Hairy cell leukaemia, occupation, and smoking

Br J Haematol. 1995 Sep;91(1):154-61. doi: 10.1111/j.1365-2141.1995.tb05261.x.


The roles of farm practices, occupational exposures to organic solvents, and ionizing radiation in the risk of hairy cell leukaemia (HCL) were examined in a French hospital-based multicentre case-control study including 291 cases (229 men and 62 women) and 541 controls (425 men and 116 women). No positive association was observed with occupations involving exposure to organic solvents or with self-declared exposures to solvents, but a significant association with self-reported exposure to petrol or diesel was found for men (OR = 1.5 CI95% [1.0-2.1]). No association with ionizing radiation was detected. Agriculture employment gave an odds ratio of 1.7 (CI95% [1.1-2.4]) for men and 2.7 (CI95% [1.1-6.7]) for women. Among men, the association seems to affect farmers rather than agricultural workers. Self-declared exposure to pesticides or bovine cattle breeding was related to HCL risk in both genders. Finally, a significant negative association with smoking was observed in men, with an inverse exposure-risk relationship odds ratios of 0.6, 0.5 and 0.2, respectively, for cumulative consumptions of < 10, 10-23 and > or = 24 pack-years), contrasting with an odds ratios clearly > 1 in women.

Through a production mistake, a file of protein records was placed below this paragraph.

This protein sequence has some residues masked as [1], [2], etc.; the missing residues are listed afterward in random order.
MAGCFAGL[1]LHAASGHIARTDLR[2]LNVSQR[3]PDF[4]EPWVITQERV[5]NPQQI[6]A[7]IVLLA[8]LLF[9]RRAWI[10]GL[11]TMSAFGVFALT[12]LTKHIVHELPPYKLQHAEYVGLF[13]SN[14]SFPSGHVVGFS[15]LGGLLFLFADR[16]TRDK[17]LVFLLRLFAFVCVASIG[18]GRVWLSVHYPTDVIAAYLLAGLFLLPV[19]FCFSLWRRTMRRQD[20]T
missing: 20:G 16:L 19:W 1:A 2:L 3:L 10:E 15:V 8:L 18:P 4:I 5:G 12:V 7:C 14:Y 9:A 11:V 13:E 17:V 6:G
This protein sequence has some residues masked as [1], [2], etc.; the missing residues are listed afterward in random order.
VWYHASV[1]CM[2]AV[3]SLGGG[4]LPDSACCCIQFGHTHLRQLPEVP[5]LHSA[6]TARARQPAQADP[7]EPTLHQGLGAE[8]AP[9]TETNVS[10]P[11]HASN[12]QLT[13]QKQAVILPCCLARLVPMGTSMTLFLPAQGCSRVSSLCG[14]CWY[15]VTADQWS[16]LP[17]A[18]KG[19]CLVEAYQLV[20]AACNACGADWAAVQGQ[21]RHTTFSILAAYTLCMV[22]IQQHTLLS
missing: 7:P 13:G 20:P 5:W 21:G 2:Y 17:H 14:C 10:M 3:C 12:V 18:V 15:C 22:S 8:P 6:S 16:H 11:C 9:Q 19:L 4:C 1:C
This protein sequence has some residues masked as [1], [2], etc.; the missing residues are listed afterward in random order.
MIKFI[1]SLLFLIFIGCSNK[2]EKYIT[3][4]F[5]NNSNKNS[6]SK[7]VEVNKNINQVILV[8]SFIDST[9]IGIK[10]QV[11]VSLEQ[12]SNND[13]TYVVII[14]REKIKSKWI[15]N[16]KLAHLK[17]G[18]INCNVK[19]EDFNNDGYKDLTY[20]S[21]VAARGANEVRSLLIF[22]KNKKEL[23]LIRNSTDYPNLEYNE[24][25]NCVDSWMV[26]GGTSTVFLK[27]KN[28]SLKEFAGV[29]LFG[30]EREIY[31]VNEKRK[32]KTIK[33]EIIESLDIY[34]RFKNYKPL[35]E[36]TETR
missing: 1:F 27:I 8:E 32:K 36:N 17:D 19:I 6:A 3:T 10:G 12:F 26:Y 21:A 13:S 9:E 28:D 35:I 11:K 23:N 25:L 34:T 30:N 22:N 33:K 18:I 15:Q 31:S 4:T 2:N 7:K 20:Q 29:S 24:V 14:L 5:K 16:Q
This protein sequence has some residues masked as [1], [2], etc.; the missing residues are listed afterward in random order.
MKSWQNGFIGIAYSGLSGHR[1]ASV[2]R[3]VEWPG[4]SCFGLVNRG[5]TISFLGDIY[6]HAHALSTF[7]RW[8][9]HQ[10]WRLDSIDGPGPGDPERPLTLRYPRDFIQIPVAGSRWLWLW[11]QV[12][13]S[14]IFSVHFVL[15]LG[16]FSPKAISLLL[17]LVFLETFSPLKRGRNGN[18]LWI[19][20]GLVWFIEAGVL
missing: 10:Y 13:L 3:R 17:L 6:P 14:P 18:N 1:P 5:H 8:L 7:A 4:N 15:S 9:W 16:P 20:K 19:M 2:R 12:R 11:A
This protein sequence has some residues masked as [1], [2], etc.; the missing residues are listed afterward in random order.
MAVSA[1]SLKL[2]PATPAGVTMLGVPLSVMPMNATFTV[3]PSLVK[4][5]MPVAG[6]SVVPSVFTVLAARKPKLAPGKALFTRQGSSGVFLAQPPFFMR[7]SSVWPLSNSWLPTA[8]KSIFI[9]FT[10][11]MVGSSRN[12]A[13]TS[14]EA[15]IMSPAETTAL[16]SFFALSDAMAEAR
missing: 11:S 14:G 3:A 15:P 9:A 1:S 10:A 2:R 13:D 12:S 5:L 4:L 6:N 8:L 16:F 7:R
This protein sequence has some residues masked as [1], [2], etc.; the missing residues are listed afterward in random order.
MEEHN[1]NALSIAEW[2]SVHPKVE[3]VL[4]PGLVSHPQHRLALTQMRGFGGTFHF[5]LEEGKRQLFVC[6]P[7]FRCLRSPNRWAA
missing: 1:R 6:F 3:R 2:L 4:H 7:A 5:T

Publication types

  • Multicenter Study
  • Research Support, Non-U.S. Gov't

MeSH terms

  • Agricultural Workers' Diseases / etiology
  • Case-Control Studies
  • Female
  • France / epidemiology
  • Humans
  • Leukemia, Hairy Cell / epidemiology
  • Leukemia, Hairy Cell / etiology*
  • Male
  • Middle Aged
  • Occupational Diseases / epidemiology
  • Occupational Diseases / etiology*
  • Occupational Exposure
  • Pesticides / adverse effects
  • Radiation, Ionizing
  • Sex Factors
  • Smoking / adverse effects*
  • Social Class
  • Solvents / adverse effects


  • Pesticides
  • Solvents